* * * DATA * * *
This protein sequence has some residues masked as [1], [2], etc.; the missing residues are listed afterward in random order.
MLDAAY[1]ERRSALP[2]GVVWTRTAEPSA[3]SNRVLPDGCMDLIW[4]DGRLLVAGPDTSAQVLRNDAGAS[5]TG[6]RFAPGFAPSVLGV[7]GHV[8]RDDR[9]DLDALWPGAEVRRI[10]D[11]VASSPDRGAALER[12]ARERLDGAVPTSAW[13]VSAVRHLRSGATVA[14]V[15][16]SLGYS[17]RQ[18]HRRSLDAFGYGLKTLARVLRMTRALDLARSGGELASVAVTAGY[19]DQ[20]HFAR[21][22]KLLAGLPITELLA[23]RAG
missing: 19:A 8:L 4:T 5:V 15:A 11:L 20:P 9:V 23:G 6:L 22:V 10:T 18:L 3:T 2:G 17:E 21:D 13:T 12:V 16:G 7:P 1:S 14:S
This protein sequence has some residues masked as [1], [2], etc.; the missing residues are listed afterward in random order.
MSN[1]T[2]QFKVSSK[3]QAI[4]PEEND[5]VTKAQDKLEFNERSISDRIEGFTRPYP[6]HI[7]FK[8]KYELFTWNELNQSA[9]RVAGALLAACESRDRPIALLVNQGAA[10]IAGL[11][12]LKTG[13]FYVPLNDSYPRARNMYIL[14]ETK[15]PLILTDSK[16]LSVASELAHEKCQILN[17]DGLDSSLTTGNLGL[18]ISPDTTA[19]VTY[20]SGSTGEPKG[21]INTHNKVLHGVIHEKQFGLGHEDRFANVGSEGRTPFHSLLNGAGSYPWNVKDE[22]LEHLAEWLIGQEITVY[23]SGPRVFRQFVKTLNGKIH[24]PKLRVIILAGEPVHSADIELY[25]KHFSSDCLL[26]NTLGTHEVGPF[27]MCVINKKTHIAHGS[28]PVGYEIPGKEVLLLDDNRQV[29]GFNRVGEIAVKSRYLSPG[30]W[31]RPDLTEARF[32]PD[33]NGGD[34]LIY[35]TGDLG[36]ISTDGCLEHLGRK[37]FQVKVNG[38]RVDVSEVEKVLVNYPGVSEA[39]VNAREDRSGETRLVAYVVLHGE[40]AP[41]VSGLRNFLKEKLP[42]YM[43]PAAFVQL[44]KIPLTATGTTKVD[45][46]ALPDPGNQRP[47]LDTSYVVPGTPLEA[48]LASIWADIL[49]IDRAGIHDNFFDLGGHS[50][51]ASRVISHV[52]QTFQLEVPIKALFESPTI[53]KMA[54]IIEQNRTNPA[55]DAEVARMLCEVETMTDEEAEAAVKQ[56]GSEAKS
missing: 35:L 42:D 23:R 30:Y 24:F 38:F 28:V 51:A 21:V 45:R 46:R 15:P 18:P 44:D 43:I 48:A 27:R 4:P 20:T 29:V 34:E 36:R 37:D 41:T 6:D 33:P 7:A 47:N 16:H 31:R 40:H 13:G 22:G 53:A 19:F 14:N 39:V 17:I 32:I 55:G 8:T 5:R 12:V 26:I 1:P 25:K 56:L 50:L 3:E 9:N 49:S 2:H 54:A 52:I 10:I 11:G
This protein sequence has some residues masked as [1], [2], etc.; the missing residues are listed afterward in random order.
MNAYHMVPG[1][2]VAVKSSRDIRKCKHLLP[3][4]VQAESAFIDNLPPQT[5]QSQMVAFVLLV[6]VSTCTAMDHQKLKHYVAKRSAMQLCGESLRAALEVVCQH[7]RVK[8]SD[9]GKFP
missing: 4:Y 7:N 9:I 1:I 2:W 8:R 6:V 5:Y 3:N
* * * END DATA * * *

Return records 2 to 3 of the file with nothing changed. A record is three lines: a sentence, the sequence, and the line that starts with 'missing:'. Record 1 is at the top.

This protein sequence has some residues masked as [1], [2], etc.; the missing residues are listed afterward in random order.
MSN[1]T[2]QFKVSSK[3]QAI[4]PEEND[5]VTKAQDKLEFNERSISDRIEGFTRPYP[6]HI[7]FK[8]KYELFTWNELNQSA[9]RVAGALLAACESRDRPIALLVNQGAA[10]IAGL[11][12]LKTG[13]FYVPLNDSYPRARNMYIL[14]ETK[15]PLILTDSK[16]LSVASELAHEKCQILN[17]DGLDSSLTTGNLGL[18]ISPDTTA[19]VTY[20]SGSTGEPKG[21]INTHNKVLHGVIHEKQFGLGHEDRFANVGSEGRTPFHSLLNGAGSYPWNVKDE[22]LEHLAEWLIGQEITVY[23]SGPRVFRQFVKTLNGKIH[24]PKLRVIILAGEPVHSADIELY[25]KHFSSDCLL[26]NTLGTHEVGPF[27]MCVINKKTHIAHGS[28]PVGYEIPGKEVLLLDDNRQV[29]GFNRVGEIAVKSRYLSPG[30]W[31]RPDLTEARF[32]PD[33]NGGD[34]LIY[35]TGDLG[36]ISTDGCLEHLGRK[37]FQVKVNG[38]RVDVSEVEKVLVNYPGVSEA[39]VNAREDRSGETRLVAYVVLHGE[40]AP[41]VSGLRNFLKEKLP[42]YM[43]PAAFVQL[44]KIPLTATGTTKVD[45][46]ALPDPGNQRP[47]LDTSYVVPGTPLEA[48]LASIWADIL[49]IDRAGIHDNFFDLGGHS[50][51]ASRVISHV[52]QTFQLEVPIKALFESPTI[53]KMA[54]IIEQNRTNPA[55]DAEVARMLCEVETMTDEEAEAAVKQ[56]GSEAKS
missing: 35:L 42:D 23:R 30:Y 24:F 38:F 28:V 51:A 21:V 45:R 46:R 15:P 18:P 44:D 43:I 48:A 27:R 4:P 20:T 29:V 34:E 36:R 37:D 41:T 6:D 33:P 7:A 47:N 16:H 31:R 40:H 13:G 22:G 53:A 19:F 14:N 39:V 17:I 32:I 55:G 8:T 5:R 12:V 26:I 1:P 25:K 56:L 50:L 3:E 9:N 49:S 2:H 54:A 52:I 10:I 11:G
This protein sequence has some residues masked as [1], [2], etc.; the missing residues are listed afterward in random order.
MNAYHMVPG[1][2]VAVKSSRDIRKCKHLLP[3][4]VQAESAFIDNLPPQT[5]QSQMVAFVLLV[6]VSTCTAMDHQKLKHYVAKRSAMQLCGESLRAALEVVCQH[7]RVK[8]SD[9]GKFP
missing: 4:Y 7:N 9:I 1:I 2:W 8:R 6:V 5:Y 3:N